Having said all that, Flaming Bess are certainly no slouches in terms of musicianship, and much of the album, if hardly revolutionary, is at least pleasant on the ear. Whilst I’ve seen their debut described as a mix of Camel and Eloy, the 2008 version of the band is more akin to a Tangerine Dream given a trance/electronica makeover, albeit this description may make the album sound a bit more modern than it plays – think ‘modern’ as a late 80’s/ early 90’s style sound and you’ll be in the right ballpark. The band are often at their best on instrumental pieces, where these ambient, almost orchestral electro soundscapes are infused by some fine guitar work – long-standing guitarists Hans Wende and Achim Wierschem achieve a fine, crystal clear guitar tone, and the clean, melodic solo’s reminded me at various times of the likes of Nick Barrett (Pendragon), Steve Hackett and, yes, Andy Latimer.
There are times when I think this may have played better as an instrumental album, but lyrics clearly play a large part in the band’s work. Wächter Des Lichts appears to continue a story started on the debut, about the band’s namesake, the ‘legendary goddess of light’ and her ‘heroic bridegroom’ as they battle their adversaries in a ‘land of sky castles and golden cities’. I wish I could tell you more of this fantastical story, but somewhat confusingly, whilst some of the song lyrics are in English (these are generally fairly clichéd and non-descript) the narrative pieces which act as links between the longer songs are in German, not a language I’ve managed to pick up that well (despite years of trying!)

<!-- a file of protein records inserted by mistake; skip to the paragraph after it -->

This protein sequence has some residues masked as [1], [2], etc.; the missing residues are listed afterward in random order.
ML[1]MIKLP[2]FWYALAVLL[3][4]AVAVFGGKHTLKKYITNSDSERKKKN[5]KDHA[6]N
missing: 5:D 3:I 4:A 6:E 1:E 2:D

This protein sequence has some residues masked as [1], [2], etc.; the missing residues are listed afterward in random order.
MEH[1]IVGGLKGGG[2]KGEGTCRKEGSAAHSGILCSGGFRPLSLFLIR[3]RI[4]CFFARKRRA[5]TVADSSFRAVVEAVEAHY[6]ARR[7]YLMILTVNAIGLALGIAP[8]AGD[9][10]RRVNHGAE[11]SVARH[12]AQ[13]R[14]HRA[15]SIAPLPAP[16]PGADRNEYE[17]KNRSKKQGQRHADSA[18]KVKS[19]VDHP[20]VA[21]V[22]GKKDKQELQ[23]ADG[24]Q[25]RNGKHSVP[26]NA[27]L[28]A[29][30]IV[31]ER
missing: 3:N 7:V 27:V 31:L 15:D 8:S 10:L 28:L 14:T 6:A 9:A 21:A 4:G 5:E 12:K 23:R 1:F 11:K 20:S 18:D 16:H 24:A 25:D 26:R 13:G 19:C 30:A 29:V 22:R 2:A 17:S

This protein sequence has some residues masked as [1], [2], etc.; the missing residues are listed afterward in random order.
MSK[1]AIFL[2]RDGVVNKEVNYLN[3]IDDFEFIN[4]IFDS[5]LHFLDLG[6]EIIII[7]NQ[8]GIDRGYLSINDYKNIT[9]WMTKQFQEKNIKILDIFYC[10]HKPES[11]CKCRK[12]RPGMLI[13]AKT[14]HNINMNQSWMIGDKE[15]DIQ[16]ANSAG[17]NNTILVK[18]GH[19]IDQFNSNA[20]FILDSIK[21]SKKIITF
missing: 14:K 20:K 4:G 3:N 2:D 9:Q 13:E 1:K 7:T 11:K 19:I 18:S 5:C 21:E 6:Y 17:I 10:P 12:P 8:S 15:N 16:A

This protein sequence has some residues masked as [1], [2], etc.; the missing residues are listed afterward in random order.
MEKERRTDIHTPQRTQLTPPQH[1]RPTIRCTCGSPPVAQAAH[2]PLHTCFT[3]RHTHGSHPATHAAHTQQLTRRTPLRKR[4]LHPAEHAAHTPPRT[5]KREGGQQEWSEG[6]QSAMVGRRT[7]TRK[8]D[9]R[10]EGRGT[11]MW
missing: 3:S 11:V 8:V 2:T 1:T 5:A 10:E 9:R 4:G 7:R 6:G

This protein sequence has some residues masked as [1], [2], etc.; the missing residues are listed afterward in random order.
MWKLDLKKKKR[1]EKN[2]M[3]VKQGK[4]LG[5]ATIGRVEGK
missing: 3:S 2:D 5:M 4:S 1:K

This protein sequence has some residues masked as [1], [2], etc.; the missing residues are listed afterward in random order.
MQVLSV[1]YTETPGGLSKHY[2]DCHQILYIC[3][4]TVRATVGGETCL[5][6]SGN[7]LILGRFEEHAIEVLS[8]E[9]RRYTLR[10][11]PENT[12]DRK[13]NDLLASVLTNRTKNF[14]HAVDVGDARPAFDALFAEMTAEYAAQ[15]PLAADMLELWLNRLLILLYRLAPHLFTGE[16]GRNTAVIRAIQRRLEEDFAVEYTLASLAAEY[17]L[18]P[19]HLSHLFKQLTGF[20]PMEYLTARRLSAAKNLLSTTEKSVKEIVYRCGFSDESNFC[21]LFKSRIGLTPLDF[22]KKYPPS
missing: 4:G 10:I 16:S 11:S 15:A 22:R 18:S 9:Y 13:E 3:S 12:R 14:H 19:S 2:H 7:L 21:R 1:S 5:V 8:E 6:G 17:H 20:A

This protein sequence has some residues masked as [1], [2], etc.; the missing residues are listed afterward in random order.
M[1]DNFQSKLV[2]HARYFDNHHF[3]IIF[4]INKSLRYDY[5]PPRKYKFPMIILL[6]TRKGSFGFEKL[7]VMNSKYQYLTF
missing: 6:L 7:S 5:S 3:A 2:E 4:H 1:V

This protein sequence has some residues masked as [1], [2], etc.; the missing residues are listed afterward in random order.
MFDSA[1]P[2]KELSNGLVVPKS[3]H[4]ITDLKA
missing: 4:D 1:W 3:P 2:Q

Speaking of the singing, this comes from a variety of guests, none of whom are (to my knowledge) household names, even in the world of prog. Although many sing with a pronounced accent, the quality is generally fine, if a little bland at times. On these ‘proper’ songs the band occasionally stray from their general blueprint and go for a few different styles; sometimes this works quite well (the moody, dark ballad König Fur Einen Tag sounds like it could have fitted comfortably on Ayreon’s The Dream Sequencer, whilst Flucht Und Verfolgung shows a mellower, more pastoral side to the band), other times less so (the cod-rapping on Aklabeth, the cheesy attempt at AOR on Welt Der Lugen).
Ultimately, whilst undoubtedly overlong and patchy in places, and unlikely to win Flaming Bess too many new fans at this stage in their career, for much of its running time Wächter Des Lichts remains a pleasant, undemanding listen, and is worth checking out if a mix of prog and electronica sounds like your bag.
Conclusion: 6 out of 10
Factor Burzaco - Factor Burzaco
Tracklist: α (4:49), Mesianik (4:55), Restos De Camaleon (5:11), Como Acariciar A Un Tigre Muerto (5:09), β (0:30), Siembra (5:56), Un Cristal (4:51), γ (0:40), Falso 11 (6:18), Resbalar Sin Caer (6:23), ω [Viena Pop] (5:39)
In 1994, King Crimson returned to active duty following a decade long hiatus. They started off their tour in the fall of that year with several dates in Beunos Aires, Argentina. Crimson is one of the many musical loves of Argentine composer Abel Gilbert, who put together avant-garde project Factor Burzaco after listening to influences ranging from Debussy to Crimson to Henry Cow.
The band, hailing from the independent city of Beunos Aires, is comprised of Carolina Restuccia on voice, Marco Bailo on guitars, Federico Arbia on bass, Nicolas D’Almonte on drums, and Esteban Saldano on piano. Gilbert is the composer and arranger, and Jose Brindisi is the lyricist. If that isn’t enough, the recording also features a chamber orchestra led by Marcelo Delgado on most of the tracks. Sergio Catalan plays flute, Maria Zanzi is on oboe, Favio Loverso plays the violincello, Elena Buchbinder is on violin, Pablo Monteys plays baritone and tenor saxophones, and Pablo Berenstein plays alto and tenor saxes. On a few other tracks Mariano Gamba contributes tenor, alto and soprano saxes, as well as some flute. Marcelo Martinez is credited with collaboration on “electro acoustic processing” on a few tracks.